Friday, February 9, 2018

Tough Questions-An Update on BB February 9

I have debated posting about this but I want to stay true to my mission of being transparent about this disease and the process around it.

Mom is being spoonfed baby food, as she has since her swallowing issues began last Fall. Dad sent me a picture on Sunday that really just hurt my heart. She was almost asleep but still being fed her entire meal while wearing an adult bib. (see below)
This is nobody's fault. This is standard protocol. It is a horrific gray area in the course of this disease. Should she be being fed like this? Should she even be being fed? Does she feel hunger? Thirst? We know that if she stops eating she will die.

So making decisions about this directly affects when she will die. 

These decisions are hard. And guilt ridden. I have lost sleep. I have had dreams about these decisions. 

But we need to remember the most important thing. What would and what did she want?

It wasn't until yesterday that we looked up her advance healthcare directive (something we all need to have) and she specifically stated that if she has advanced dementia her directive is that her healthcare agent may withhold life prolonging measures/supplements.

And then you have to put yourself in her shoes. My parents used to joke that they wanted the pillow. If they were to be put in a home, just give them the pillow instead. It's a horrible and cruel saying but Mom worked in long term care for years and she saw. She knew. 

So at this point by feeding her what are we prolonging? She no longer recognizes us. She is in pain sometimes from her osteoarthritis so she has to be on pain medication. Smiles and "I love yous" are a rare occasion. I am so damn glad my kids got a smile from her last visit. She would not want to be like this.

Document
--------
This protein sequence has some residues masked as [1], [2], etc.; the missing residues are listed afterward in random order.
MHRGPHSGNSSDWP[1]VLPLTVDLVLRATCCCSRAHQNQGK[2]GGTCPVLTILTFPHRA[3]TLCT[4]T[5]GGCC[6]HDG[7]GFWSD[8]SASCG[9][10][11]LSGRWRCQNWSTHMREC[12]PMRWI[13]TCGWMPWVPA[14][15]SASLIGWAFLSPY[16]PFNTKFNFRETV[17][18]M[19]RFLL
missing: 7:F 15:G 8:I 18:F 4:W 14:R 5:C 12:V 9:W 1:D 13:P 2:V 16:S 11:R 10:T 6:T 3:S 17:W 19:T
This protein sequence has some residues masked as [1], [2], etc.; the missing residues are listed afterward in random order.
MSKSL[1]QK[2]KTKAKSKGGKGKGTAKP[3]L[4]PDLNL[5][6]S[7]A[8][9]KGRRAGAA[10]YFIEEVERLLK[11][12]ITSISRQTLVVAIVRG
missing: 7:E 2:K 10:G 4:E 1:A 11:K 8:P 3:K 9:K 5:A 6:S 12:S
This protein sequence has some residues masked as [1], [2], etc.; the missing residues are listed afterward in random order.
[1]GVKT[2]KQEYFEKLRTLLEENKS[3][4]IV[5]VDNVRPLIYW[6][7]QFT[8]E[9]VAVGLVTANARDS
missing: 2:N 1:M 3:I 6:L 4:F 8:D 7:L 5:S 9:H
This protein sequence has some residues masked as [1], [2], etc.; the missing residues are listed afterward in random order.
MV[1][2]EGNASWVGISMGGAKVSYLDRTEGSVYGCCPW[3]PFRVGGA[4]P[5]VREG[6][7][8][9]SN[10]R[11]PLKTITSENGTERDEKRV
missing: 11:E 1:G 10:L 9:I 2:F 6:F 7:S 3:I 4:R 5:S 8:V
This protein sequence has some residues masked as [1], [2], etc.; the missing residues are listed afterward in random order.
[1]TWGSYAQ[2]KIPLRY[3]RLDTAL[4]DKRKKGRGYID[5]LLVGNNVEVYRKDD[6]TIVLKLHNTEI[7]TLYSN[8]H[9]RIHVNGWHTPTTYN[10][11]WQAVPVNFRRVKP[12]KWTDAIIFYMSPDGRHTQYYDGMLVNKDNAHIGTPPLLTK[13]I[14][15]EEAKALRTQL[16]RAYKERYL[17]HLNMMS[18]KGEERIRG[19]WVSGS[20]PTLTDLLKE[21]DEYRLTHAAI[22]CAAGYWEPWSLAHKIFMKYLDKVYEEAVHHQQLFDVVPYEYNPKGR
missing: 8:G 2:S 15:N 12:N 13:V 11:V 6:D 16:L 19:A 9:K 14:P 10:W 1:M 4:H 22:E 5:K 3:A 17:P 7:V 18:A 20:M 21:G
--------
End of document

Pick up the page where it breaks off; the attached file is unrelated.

Hospice has been incredible. I reached out via email to ask them what they thought and they have this way of wrapping you in comfort with their words. They know these feelings, they have seen families beat them self up over even uttering these words. But they know in their hearts what is best for the patient.

I am thankful that my brother and father and I are so close throughout this process. We have a sense of humor that is helping us lighten the load. You should see how horrifically ugly urns are these days. If you can't laugh at a tacky airbrushed urn and how she would curse us for the rest of our lives if we picked one of those out........ then you aren't going to make it through this.

I am also thankful her sisters and brothers all agree that she wouldn't want to be like this. She is their baby sister and it hurts them just as much to see her incapacitated and frail.

I love you Beau and Dad. We have been planning quite the celebration. And there will be Cheetos and Scotch for all.

If anyone riding in Iris can send me some Iris beads I would be forever grateful. She rode with her sister-in-law, Jennifer Boylan, and said it was one of the most fun things she ever did. (It's on my bucket list)

All Hail BB, Queen of Aston Park.


  1. Thinking and praying for you and your family often - what a terrible, horrible disease. I really admire how you are handling this - you're a strong, amazing woman, even if might not feel like it.

  2. Thank you for putting this out here for all of us to read. We lost my mother-in-law last March to this horrible disease. It was very hard. I thank you for writing this and I know it has to be breaking your heart to go through this. Continue to be strong and I will say a prayer for you and your family.

  3. I"ve been checking back often to see how you are doing. Thank you for keeping us up to date and for discussing such difficult decisions and what you are facing. Thinking about all of you. Even though I don't know you, I feel like I do.